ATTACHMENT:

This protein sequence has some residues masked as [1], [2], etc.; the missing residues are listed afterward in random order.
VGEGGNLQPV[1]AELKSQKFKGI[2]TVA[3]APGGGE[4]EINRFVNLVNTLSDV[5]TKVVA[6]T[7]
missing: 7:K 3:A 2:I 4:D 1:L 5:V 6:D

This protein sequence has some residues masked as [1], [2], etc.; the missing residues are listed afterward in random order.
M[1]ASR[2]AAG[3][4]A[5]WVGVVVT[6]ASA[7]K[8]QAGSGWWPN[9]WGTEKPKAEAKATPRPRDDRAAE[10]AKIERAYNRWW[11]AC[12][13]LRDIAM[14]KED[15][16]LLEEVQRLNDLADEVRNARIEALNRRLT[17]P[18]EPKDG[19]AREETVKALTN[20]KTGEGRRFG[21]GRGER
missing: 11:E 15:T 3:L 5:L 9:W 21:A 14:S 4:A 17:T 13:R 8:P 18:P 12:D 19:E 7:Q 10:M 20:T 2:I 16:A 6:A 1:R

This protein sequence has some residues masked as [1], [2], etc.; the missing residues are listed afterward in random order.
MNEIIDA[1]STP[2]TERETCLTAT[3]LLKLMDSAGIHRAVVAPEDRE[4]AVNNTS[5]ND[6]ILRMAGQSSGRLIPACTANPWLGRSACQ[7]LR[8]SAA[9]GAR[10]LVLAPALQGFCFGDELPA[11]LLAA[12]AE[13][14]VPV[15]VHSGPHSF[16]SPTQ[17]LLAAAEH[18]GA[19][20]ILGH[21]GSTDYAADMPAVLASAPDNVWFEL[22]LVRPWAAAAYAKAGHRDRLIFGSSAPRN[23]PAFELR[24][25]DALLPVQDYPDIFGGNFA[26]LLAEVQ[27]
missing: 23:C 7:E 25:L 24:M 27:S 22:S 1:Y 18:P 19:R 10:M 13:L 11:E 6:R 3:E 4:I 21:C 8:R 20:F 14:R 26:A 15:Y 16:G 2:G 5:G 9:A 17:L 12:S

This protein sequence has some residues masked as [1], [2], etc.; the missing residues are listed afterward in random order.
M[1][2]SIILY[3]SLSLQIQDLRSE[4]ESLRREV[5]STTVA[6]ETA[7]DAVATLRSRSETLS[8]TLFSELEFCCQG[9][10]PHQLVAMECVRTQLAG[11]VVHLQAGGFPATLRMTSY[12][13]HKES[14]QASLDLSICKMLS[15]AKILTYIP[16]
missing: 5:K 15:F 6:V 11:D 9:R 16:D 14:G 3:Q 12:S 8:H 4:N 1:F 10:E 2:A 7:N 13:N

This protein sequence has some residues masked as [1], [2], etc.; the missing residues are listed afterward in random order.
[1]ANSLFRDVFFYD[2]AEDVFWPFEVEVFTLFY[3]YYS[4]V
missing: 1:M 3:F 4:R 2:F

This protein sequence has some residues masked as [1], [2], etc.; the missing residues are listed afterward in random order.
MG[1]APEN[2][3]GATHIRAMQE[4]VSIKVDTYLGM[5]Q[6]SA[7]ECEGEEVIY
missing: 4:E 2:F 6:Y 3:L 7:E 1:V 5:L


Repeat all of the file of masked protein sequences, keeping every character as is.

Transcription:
This protein sequence has some residues masked as [1], [2], etc.; the missing residues are listed afterward in random order.
VGEGGNLQPV[1]AELKSQKFKGI[2]TVA[3]APGGGE[4]EINRFVNLVNTLSDV[5]TKVVA[6]T[7]
missing: 7:K 3:A 2:I 4:D 1:L 5:V 6:D

This protein sequence has some residues masked as [1], [2], etc.; the missing residues are listed afterward in random order.
M[1]ASR[2]AAG[3][4]A[5]WVGVVVT[6]ASA[7]K[8]QAGSGWWPN[9]WGTEKPKAEAKATPRPRDDRAAE[10]AKIERAYNRWW[11]AC[12][13]LRDIAM[14]KED[15][16]LLEEVQRLNDLADEVRNARIEALNRRLT[17]P[18]EPKDG[19]AREETVKALTN[20]KTGEGRRFG[21]GRGER
missing: 11:E 15:T 3:L 5:L 9:W 21:A 14:S 4:A 17:T 13:R 8:P 18:P 12:D 19:E 7:Q 10:M 20:T 2:I 16:A 6:A 1:R

This protein sequence has some residues masked as [1], [2], etc.; the missing residues are listed afterward in random order.
MNEIIDA[1]STP[2]TERETCLTAT[3]LLKLMDSAGIHRAVVAPEDRE[4]AVNNTS[5]ND[6]ILRMAGQSSGRLIPACTANPWLGRSACQ[7]LR[8]SAA[9]GAR[10]LVLAPALQGFCFGDELPA[11]LLAA[12]AE[13][14]VPV[15]VHSGPHSF[16]SPTQ[17]LLAAAEH[18]GA[19][20]ILGH[21]GSTDYAADMPAVLASAPDNVWFEL[22]LVRPWAAAAYAKAGHRDRLIFGSSAPRN[23]PAFELR[24][25]DALLPVQDYPDIFGGNFA[26]LLAEVQ[27]
missing: 23:C 7:E 25:L 24:M 27:S 22:S 1:Y 18:P 19:R 10:M 13:L 11:E 6:R 3:E 4:I 21:C 8:R 20:F 14:R 26:A 15:Y 16:G 2:G 5:G 9:A 17:L 12:S

This protein sequence has some residues masked as [1], [2], etc.; the missing residues are listed afterward in random order.
M[1][2]SIILY[3]SLSLQIQDLRSE[4]ESLRREV[5]STTVA[6]ETA[7]DAVATLRSRSETLS[8]TLFSELEFCCQG[9][10]PHQLVAMECVRTQLAG[11]VVHLQAGGFPATLRMTSY[12][13]HKES[14]QASLDLSICKMLS[15]AKILTYIP[16]
missing: 5:K 15:F 6:V 11:D 9:R 16:D 14:G 3:Q 12:S 8:H 4:N 1:F 10:E 2:A 7:N 13:N

This protein sequence has some residues masked as [1], [2], etc.; the missing residues are listed afterward in random order.
[1]ANSLFRDVFFYD[2]AEDVFWPFEVEVFTLFY[3]YYS[4]V
missing: 1:M 3:F 4:R 2:F

This protein sequence has some residues masked as [1], [2], etc.; the missing residues are listed afterward in random order.
MG[1]APEN[2][3]GATHIRAMQE[4]VSIKVDTYLGM[5]Q[6]SA[7]ECEGEEVIY
missing: 4:E 2:F 6:Y 3:L 7:E 1:V 5:L